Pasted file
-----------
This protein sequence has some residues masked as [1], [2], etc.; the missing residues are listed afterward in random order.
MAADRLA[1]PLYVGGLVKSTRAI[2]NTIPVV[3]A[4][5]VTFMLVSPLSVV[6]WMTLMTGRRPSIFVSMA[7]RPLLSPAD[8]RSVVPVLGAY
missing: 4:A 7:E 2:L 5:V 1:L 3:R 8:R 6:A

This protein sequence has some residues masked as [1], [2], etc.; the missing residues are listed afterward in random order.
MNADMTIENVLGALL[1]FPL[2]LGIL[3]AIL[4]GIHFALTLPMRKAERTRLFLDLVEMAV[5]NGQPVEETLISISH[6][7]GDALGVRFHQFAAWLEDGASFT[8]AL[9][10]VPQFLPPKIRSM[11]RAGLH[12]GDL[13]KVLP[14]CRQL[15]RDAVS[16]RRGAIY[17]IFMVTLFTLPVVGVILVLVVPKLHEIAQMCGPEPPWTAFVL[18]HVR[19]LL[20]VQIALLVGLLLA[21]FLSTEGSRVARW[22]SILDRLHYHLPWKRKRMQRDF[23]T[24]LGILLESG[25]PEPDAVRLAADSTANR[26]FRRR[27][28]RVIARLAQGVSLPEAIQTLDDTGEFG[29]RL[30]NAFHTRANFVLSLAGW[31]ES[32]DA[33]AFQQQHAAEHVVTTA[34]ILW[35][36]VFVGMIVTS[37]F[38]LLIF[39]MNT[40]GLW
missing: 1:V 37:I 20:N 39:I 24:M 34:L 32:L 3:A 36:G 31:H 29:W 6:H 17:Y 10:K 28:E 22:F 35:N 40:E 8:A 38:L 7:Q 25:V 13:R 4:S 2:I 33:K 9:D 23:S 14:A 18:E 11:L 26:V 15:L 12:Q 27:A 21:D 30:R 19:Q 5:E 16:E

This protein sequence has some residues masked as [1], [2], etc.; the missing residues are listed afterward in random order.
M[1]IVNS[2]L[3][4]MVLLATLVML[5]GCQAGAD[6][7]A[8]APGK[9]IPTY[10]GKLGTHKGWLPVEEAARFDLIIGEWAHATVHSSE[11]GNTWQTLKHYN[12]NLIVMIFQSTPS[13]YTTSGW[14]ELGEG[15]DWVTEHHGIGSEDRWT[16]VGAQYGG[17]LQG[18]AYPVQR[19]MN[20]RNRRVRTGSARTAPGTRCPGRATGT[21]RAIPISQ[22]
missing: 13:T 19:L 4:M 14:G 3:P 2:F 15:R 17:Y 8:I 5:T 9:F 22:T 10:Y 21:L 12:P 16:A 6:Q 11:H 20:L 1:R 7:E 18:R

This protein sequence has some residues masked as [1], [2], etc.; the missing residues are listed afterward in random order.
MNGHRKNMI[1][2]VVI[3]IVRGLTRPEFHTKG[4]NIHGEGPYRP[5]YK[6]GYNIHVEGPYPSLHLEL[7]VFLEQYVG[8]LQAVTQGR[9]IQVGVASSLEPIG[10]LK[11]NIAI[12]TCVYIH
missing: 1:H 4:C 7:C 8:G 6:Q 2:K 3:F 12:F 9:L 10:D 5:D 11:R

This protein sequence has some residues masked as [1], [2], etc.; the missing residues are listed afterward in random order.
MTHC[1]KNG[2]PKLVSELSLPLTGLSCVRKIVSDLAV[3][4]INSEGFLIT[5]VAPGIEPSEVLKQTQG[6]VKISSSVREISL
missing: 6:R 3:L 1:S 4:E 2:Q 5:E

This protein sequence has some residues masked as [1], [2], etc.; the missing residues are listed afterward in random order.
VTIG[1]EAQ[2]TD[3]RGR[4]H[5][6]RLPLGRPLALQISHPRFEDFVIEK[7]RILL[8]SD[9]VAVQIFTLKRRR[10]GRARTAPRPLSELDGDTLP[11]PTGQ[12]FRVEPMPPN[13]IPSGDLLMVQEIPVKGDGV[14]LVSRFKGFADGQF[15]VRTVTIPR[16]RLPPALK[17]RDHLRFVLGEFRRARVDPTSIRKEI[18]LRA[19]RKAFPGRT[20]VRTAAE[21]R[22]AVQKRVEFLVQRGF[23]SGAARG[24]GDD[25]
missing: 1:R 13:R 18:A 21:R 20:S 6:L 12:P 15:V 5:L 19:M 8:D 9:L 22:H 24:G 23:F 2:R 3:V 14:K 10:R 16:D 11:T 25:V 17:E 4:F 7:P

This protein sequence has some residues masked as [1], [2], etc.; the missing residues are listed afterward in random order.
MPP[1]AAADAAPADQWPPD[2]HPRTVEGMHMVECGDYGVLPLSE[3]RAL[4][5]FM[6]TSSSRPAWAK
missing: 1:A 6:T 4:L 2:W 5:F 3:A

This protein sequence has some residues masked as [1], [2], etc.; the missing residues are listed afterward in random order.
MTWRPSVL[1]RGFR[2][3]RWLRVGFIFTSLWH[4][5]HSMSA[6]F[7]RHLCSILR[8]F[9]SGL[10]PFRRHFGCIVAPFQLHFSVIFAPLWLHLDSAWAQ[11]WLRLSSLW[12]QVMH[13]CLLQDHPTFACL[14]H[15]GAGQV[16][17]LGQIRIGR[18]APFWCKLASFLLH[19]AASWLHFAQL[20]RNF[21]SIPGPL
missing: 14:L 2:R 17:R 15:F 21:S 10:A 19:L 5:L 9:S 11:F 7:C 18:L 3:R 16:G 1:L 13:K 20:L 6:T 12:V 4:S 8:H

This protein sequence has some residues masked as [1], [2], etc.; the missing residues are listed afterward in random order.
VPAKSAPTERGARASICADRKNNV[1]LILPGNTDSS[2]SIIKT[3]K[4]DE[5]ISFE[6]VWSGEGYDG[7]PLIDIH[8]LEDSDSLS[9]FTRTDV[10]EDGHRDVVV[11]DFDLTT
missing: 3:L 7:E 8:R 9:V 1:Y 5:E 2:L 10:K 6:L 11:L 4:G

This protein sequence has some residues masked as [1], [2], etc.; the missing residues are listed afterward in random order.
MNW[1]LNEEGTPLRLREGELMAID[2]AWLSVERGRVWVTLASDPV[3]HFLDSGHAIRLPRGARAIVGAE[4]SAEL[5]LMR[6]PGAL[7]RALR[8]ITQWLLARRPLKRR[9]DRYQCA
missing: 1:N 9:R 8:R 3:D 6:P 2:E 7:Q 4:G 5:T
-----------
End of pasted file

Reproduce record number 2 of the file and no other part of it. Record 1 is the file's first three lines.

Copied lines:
This protein sequence has some residues masked as [1], [2], etc.; the missing residues are listed afterward in random order.
MNADMTIENVLGALL[1]FPL[2]LGIL[3]AIL[4]GIHFALTLPMRKAERTRLFLDLVEMAV[5]NGQPVEETLISISH[6][7]GDALGVRFHQFAAWLEDGASFT[8]AL[9][10]VPQFLPPKIRSM[11]RAGLH[12]GDL[13]KVLP[14]CRQL[15]RDAVS[16]RRGAIY[17]IFMVTLFTLPVVGVILVLVVPKLHEIAQMCGPEPPWTAFVL[18]HVR[19]LL[20]VQIALLVGLLLA[21]FLSTEGSRVARW[22]SILDRLHYHLPWKRKRMQRDF[23]T[24]LGILLESG[25]PEPDAVRLAADSTANR[26]FRRR[27][28]RVIARLAQGVSLPEAIQTLDDTGEFG[29]RL[30]NAFHTRANFVLSLAGW[31]ES[32]DA[33]AFQQQHAAEHVVTTA[34]ILW[35][36]VFVGMIVTS[37]F[38]LLIF[39]MNT[40]GLW
missing: 1:V 37:I 20:N 39:I 24:M 34:L 32:L 3:A 36:G 31:H 29:W 6:H 17:Y 10:K 28:E 22:F 35:N 40:E 8:A 38:L 7:Q 25:V 13:R 4:S 2:I 33:K 9:D 23:S 14:A 18:E 11:L 26:V 15:L 12:Q 27:A 21:D 30:R 19:Q 5:E 16:E